OSS companies need to hold something back to monetize.

This point was made emphatically multiple times.  Customers do not fund OSS projects out of good will, some hook is needed to entice payment.  It does not take much (Marten Mickos called it a pinch of salt) but having something was considered important.  Generally these are extras that are needed for advanced or scale users.

While this approach draws negative comments, the “open core” approach seemed to be the expectation from the room.  An all-things-open approach would result in trying to sell consulting services as the primary revenue model – this is generally not considered an attractive venture strategy for start-ups.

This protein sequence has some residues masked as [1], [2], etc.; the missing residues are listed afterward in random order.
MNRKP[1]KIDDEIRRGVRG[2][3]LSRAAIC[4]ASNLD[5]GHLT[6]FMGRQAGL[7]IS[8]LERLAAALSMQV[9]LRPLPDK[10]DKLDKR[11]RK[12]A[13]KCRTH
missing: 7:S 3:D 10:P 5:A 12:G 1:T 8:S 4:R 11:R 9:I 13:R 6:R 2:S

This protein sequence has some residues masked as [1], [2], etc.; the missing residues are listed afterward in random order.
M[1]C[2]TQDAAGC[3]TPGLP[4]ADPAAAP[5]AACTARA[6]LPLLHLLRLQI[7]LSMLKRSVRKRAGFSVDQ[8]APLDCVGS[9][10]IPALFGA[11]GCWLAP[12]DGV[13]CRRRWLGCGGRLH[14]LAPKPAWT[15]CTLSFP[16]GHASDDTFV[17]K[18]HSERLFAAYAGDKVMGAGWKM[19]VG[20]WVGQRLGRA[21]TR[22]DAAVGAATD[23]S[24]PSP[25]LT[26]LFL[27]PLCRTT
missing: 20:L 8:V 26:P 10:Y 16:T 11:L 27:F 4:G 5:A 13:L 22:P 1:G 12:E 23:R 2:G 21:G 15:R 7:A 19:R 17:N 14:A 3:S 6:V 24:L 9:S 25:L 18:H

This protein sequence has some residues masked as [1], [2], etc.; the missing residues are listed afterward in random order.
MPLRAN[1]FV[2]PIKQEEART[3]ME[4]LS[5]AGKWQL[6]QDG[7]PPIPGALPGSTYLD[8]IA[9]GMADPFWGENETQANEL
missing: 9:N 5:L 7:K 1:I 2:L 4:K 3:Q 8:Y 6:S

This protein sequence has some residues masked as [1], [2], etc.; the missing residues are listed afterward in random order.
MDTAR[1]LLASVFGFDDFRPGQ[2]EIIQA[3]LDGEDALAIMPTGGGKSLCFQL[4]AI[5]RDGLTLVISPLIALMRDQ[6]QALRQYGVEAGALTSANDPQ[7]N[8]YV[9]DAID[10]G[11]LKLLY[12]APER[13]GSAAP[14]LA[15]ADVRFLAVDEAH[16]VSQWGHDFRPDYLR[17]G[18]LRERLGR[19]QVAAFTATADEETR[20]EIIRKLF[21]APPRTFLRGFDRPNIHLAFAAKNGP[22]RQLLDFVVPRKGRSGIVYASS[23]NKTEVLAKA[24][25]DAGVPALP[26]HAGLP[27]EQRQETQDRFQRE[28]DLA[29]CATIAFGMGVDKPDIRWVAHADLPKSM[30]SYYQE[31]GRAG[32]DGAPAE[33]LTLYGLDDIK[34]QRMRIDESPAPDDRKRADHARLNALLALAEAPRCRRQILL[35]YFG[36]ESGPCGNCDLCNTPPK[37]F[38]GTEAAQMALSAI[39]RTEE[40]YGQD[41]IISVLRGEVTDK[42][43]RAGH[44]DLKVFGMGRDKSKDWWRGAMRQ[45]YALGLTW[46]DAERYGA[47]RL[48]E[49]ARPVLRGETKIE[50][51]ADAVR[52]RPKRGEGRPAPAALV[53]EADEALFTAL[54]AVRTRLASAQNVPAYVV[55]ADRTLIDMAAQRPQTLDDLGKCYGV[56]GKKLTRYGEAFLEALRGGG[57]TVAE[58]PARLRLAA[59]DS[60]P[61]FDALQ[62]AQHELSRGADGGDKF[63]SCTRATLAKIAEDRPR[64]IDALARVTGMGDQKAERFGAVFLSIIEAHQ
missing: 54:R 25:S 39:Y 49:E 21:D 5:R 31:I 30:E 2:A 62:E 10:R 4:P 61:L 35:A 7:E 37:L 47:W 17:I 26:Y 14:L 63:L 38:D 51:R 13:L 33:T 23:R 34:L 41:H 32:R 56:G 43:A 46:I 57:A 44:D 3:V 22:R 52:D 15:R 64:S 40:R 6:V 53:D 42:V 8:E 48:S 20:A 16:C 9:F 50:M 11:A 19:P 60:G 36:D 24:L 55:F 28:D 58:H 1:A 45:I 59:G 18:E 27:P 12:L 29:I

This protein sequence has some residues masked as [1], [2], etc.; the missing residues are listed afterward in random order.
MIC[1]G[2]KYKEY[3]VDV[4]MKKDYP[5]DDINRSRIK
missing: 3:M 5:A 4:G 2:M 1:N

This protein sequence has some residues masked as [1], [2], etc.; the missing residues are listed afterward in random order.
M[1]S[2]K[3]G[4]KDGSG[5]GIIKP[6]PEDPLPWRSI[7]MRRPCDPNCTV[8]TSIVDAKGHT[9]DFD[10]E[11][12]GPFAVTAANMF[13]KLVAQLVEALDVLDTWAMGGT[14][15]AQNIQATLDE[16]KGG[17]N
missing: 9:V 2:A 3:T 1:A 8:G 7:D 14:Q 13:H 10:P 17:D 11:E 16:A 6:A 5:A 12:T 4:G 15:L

OSS value to the business increases with ubiquity/popularity of the project.

This may be obvious; however, an effective OSS model needs to have community validation.  The concept is that there is some conversion ratio, so having users makes up for a poor ratio.  Overall, the room assumed that community was a good thing.

I can think of cases where having a HUGE user base did not immediately translate into monetization.  In some cases (OpenStack, Docker), it translated into a large ecosystem and brisk competition.

As a Service (Hosted OSS) may be critical monetization path.

It was recognized that service providers (Amazon was the goat here) are doing a very robust job monetizing OSS.  For example, users pay significant premiums for MySQL hosted by RDS while they are much less willing to pay Oracle when they run it themselves.  It’s very clear that managed service models rely on cheap software.